• Preheat an oven to 400 degrees (turn it on and let it warm up.) Split a few sweet potatoes in half or cube and drizzle with a little oil, honey, cinnamon and salt and bake for 25 – 30 minutes or until they are tender. You can eat them immediately, well I mean let them cool so they don’t burn your mouth, or you can cool them down and eat them cold on another day. They stay delicious warm or cold.
  • Cook and puree with a banana and top with walnuts for a delicious mid day snack boost.

Recipe idea:

This recipe is a great way to start out your day and supplies you with all the nutrients you need to power through work and still be pumped or better yet it is a great meal to have pre-training (about an hour before) for an energy boost and lean protein source that won’t leave you feeling sluggish and bogged down! Give it your best shot, and no I don’t mean double leg it.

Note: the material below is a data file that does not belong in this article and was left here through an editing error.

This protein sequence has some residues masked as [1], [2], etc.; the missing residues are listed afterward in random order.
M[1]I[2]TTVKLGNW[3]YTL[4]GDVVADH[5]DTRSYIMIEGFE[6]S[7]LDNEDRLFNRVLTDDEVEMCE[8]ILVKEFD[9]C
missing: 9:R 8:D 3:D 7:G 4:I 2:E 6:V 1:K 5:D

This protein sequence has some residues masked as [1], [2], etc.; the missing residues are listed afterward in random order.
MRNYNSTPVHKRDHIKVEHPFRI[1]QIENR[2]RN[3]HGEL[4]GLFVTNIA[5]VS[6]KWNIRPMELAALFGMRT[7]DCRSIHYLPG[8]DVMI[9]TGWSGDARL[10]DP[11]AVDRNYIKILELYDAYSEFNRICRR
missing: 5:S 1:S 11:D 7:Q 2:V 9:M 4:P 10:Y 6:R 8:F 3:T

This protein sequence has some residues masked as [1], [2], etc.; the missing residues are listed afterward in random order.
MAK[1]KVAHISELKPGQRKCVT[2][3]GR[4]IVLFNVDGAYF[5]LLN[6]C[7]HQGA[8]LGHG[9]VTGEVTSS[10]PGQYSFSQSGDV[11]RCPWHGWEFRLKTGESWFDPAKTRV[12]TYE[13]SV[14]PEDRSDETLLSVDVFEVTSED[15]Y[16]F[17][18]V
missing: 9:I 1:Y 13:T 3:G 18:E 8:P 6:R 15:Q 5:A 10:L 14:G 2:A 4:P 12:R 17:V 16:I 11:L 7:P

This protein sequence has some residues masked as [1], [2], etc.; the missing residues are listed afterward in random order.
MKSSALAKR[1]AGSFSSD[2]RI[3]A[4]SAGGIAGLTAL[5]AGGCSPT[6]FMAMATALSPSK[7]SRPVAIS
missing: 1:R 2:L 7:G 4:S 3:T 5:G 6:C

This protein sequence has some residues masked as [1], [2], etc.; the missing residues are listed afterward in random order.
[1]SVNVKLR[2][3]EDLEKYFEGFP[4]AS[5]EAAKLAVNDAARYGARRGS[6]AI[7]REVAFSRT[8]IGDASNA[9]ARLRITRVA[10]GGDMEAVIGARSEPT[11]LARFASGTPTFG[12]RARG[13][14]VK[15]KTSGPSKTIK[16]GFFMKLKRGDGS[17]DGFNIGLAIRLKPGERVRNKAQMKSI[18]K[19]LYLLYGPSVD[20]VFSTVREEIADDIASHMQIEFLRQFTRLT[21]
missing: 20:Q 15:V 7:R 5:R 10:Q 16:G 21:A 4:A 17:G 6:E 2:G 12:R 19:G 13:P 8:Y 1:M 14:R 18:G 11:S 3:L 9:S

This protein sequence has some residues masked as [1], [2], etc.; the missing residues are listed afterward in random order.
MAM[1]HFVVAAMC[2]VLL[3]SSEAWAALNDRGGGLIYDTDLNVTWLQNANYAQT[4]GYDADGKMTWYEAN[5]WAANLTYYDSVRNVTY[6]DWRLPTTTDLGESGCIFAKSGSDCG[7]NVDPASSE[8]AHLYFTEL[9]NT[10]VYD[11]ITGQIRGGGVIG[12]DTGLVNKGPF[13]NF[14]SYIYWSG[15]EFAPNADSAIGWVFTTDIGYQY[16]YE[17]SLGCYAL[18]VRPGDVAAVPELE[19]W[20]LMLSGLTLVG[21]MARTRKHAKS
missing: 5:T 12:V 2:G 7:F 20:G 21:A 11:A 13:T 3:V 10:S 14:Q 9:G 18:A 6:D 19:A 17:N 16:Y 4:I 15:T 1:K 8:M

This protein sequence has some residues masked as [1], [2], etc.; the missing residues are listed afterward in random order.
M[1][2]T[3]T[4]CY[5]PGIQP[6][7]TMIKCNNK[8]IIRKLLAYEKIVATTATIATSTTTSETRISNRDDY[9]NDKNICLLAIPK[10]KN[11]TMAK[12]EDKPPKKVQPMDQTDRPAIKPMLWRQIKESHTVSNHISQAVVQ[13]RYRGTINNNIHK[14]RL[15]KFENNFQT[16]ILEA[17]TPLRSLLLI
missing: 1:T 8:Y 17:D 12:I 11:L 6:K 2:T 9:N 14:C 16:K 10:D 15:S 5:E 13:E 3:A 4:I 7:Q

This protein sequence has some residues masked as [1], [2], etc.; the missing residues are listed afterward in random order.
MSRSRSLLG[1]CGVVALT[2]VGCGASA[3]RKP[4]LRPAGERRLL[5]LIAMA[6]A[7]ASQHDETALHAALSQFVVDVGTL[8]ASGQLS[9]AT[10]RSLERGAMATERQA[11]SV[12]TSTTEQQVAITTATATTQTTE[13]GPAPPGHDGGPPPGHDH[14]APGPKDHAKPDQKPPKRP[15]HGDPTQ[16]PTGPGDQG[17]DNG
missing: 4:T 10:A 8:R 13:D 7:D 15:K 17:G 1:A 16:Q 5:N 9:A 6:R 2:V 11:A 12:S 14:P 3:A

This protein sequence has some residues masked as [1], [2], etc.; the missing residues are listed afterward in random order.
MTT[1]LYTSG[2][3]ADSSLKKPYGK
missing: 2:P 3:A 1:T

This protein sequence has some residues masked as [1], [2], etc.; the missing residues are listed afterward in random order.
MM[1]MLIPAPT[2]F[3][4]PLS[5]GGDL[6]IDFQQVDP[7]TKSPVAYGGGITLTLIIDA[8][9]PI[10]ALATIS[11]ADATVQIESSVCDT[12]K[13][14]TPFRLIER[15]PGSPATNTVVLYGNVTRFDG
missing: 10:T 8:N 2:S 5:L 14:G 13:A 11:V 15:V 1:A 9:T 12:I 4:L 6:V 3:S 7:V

Id spar with this for breakfast.
Id spar with this for breakfast.

Sweet potato hash and eggs.

Makes 2 servings

INGREDIENTS
Main Components
Sweet potato, peeled, cut into small cubes: 2 medium sized
Water: 1 medium sized pot full
Salt: 1 Tablespoon
Vegetable or coconut oil: 2 Tablespoons
Onion, diced the same size as the potato: 1 small onion
Green bell pepper, seeds removed, diced the same size as the potato: 1 small
Maple syrup: enough to drizzle
Egg, soft boiled, shelled: 4 ea
Salt & Freshly ground black pepper: to taste

METHOD

Main Components

The first step is to pot 1 Tbsp of salt in the pot of water and turn it on high heat to boil. If you cover the pot it will boil faster.

While the water is boiling peel your sweet potatoes and then cut them into small cubes, like a die you find with a board game but smaller.

Cut your onion and green pepper the same size.

Once your water is boiling drop the sweet potatoes in, recover the pot and set a timer for 5 minutes.

While the potatoes are cooking heat 1 tablespoon of oil in a large non stick pan over medium-high heat. After 20-30 seconds your pan should be hot, add in your onion and peppers with a hit of salt and pepper.

This process is called “sweating.” Similar to weight cutting you are using heat to pull moisture out of the vegetables in the pan. What this results in is paler and aromatic onions and peppers. Similar to a sweaty guy, he gets pale and starts to smell.